High Speed Rail: mixed messages worldwide

While Britain forges ahead with its HS2 high speed rail project, there are mixed messages from around the globe. While some national and international projects are being fast-tracked, others are hitting the buffers. Somewhat surprisingly, it could be the USA leading the way, while South East Asia lags behind. California may well have high speed rail before Kuala Lumpur, thanks to decisions taken on future transport policies.

The initial phase of HS2, between London and Birmingham, is under construction. Last week, royal assent – the ceremonial approval of the Queen – was been granted for the section through to Crewe and the West Coast Main Line. Connection to the UK network will free capacity for enhanced regional passenger services, and for new logistics and long-distance freight flows. The integrated nature of the project may have clinched the deal, over the stand-alone nature of recently cancelled and cut-back projects on the Malaysian peninsula and the south western United States.

Caution in USA, halt in Malaysia

HS2 forges ahead with construction. Despite continued debate over the cost, and a vociferous environmental lobby, the project has the unswerving backing of government, and a growing acceptance among the business community. That confidence however, is not universally reflected in high-speed rail projects around the world. At the same time as HS2 was being ratified, news also came of a limited approval – finally – for California High Speed Rail. However, to the disappointment of advocates and campaigners, the scheme has been radically cut back to an isolated stretch, serving neither of the main conurbations of San Francisco nor Los Angeles.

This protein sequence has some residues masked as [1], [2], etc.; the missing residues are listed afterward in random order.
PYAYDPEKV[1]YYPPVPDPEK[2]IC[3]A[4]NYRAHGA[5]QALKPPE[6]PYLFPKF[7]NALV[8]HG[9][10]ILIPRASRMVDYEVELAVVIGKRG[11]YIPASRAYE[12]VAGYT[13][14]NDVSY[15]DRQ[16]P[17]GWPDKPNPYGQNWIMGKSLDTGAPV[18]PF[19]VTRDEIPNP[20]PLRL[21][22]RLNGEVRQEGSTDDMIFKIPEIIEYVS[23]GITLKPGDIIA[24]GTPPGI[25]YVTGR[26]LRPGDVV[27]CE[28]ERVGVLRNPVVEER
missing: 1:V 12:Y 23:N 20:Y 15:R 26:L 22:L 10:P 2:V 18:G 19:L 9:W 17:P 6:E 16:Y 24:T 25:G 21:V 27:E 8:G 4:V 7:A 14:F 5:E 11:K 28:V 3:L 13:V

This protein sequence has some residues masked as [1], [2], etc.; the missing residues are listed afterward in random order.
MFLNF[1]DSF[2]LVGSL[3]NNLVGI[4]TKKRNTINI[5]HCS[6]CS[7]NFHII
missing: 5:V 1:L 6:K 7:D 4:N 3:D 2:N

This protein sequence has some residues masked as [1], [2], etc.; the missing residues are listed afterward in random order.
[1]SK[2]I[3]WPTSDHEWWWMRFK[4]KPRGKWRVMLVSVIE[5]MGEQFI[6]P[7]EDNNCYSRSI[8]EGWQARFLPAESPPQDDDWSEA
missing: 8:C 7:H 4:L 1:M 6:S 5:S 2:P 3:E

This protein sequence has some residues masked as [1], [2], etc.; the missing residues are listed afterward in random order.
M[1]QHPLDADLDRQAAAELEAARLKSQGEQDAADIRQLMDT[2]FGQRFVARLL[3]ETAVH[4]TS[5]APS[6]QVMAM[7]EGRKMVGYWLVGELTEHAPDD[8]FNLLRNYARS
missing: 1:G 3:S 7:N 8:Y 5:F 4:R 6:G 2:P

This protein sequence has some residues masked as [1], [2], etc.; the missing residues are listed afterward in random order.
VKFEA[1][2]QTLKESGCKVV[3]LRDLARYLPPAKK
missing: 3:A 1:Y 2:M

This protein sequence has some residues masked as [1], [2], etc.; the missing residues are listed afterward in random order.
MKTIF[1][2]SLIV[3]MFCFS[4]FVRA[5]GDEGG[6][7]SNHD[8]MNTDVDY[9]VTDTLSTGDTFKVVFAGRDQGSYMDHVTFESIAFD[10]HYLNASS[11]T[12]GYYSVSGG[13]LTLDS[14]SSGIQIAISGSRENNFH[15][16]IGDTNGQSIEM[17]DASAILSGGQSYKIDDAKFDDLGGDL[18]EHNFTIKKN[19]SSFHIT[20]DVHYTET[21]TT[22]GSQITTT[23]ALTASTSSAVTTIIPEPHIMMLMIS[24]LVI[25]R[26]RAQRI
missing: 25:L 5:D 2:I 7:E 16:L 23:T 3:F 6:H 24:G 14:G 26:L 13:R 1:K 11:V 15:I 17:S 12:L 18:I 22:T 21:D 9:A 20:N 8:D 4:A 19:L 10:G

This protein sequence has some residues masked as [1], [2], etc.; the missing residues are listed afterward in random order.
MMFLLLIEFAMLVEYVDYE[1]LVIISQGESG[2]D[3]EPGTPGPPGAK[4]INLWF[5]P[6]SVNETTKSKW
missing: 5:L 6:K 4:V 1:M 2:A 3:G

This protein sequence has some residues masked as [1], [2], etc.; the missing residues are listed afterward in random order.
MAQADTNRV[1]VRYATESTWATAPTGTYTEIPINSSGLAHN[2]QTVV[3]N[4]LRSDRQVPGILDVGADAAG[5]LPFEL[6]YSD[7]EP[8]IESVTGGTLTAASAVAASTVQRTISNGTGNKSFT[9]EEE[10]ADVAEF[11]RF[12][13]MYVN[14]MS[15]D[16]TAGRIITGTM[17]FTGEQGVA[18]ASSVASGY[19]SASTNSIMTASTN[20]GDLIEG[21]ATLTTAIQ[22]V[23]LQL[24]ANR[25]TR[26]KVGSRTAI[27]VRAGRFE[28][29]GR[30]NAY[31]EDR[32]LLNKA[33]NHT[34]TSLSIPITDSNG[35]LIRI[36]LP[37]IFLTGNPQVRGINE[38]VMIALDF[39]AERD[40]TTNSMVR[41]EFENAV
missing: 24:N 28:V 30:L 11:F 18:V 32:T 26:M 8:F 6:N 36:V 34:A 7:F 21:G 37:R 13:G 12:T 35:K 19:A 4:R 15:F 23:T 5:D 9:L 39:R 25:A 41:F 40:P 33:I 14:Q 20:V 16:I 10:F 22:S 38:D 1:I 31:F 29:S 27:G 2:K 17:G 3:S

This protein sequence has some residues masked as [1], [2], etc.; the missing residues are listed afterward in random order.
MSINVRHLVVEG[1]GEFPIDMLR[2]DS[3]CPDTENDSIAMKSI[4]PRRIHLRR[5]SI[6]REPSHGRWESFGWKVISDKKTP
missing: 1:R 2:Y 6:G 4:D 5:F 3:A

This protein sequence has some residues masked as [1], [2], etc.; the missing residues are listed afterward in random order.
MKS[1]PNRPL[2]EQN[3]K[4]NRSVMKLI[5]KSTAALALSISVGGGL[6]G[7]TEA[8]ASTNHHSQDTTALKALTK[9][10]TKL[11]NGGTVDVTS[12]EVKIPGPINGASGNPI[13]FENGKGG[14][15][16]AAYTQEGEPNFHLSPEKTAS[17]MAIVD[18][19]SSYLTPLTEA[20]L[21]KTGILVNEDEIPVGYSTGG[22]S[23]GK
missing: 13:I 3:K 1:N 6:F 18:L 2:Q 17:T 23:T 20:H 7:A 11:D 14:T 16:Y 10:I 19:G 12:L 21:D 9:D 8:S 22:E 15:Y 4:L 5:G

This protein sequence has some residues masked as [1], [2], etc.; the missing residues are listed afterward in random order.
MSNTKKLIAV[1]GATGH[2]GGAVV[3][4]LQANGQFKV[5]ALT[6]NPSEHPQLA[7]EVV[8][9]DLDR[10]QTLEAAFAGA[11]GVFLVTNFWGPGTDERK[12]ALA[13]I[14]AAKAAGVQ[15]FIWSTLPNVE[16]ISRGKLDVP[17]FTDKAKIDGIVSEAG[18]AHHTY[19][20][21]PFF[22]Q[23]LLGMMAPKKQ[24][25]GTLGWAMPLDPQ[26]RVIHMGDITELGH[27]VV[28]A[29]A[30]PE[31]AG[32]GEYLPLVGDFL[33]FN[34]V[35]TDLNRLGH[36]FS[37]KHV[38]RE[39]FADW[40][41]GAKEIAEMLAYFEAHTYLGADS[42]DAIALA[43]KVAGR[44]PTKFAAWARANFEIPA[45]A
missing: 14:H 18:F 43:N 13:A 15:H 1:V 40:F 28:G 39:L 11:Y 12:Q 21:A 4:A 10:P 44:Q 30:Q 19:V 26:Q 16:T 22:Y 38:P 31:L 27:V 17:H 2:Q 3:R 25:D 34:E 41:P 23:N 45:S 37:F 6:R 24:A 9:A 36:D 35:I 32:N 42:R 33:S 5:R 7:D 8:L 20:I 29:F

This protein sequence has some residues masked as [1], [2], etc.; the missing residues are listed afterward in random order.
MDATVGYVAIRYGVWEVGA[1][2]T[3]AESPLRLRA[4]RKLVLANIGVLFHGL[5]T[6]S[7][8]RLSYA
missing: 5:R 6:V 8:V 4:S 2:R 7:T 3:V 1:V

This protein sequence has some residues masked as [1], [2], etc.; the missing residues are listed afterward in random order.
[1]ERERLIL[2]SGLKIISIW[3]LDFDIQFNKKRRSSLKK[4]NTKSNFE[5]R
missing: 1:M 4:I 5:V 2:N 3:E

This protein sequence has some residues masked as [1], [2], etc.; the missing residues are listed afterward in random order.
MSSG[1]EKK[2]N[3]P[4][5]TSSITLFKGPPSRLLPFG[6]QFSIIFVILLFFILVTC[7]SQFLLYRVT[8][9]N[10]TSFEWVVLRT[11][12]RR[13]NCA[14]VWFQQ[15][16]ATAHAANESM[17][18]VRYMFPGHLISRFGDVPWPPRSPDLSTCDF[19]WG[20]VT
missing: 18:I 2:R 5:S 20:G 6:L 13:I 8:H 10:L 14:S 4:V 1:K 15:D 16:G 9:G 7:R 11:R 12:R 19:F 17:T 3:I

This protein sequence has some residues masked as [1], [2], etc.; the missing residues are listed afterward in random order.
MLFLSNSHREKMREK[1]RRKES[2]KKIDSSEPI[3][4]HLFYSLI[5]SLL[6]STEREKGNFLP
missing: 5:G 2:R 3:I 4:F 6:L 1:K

Even though the project is scaled back, California High Speed Rail is still a massive engineering challenge (California High Speed Rail)

Last week, the coffin was finally screwed down on the Kuala Lumpur – Singapore project, which would have connected the Malaysian capital with the leading trade and financial centre in South East Asia. This despite the corridor being the busiest air route in the world – an accolade briefly held in Europe between Edinburgh and London. The line would also have served Malaysia’s Putrajaya government district and the associated vast hi-tech manufacturing complex.

Freight to the rescue

Britain though, may just have played a mixed traffic ace. While no one is seriously suggesting HS2 carries freight traffic, the released capacity elsewhere could be just the ticket in the post-pandemic economy. Schemes such as the Malaysian peninsula and California did not have mixed traffic capacity enhancement built in to their business cases – at least not to the extent that HS2 has made that a primary commitment of the project.

California High Speed Rail will parallel existing freight lines, but not connect with them – a common issue with high speed rail projects (California HSR)

Very few examples of high-speed rail cooperation with freight exist worldwide. Remarkably, a very good example is near at hand. The Channel Tunnel Rail Link in the UK – renamed HS1 several years ago – carries freight irregularly. However, Italy’s Mercitalia Fast service is the first in the world to schedule regular freight services on purpose-built high speed lines.

Optimism for the future

Although glamourous and luxurious passenger services capture the headlines, freight may yet be the commodity that drives the development of high speed rail. Europe has already committed to radical levels of modal shift onto rail. The only way that will appeal to the logistics sector is if rail is significantly faster than road alternatives. Commentators say that sustainable, reliable communications contribute to economic growth. Modern fast freight has the potential to support that ambition.

The glamour of passenger expresses capture the headlines all over the world (California High Speed Rail)

Economists say that China’s prodigious economic growth has followed the country’s high-speed rail programme – rather than the network following the growth. Britain’s hope of economic regeneration in the Midlands and North West regions relies to no small extent on the HS2 project. Historically, railway development has proceeded economic development, and facilitated heavy industry. While high-speed rail is primarily aimed at passenger movement, freeing up capacity to develop traditional freight may be the lesson to take away from the varied response around the world.

Author: Simon Walton

Simon Walton is RailFreight's UK correspondent.

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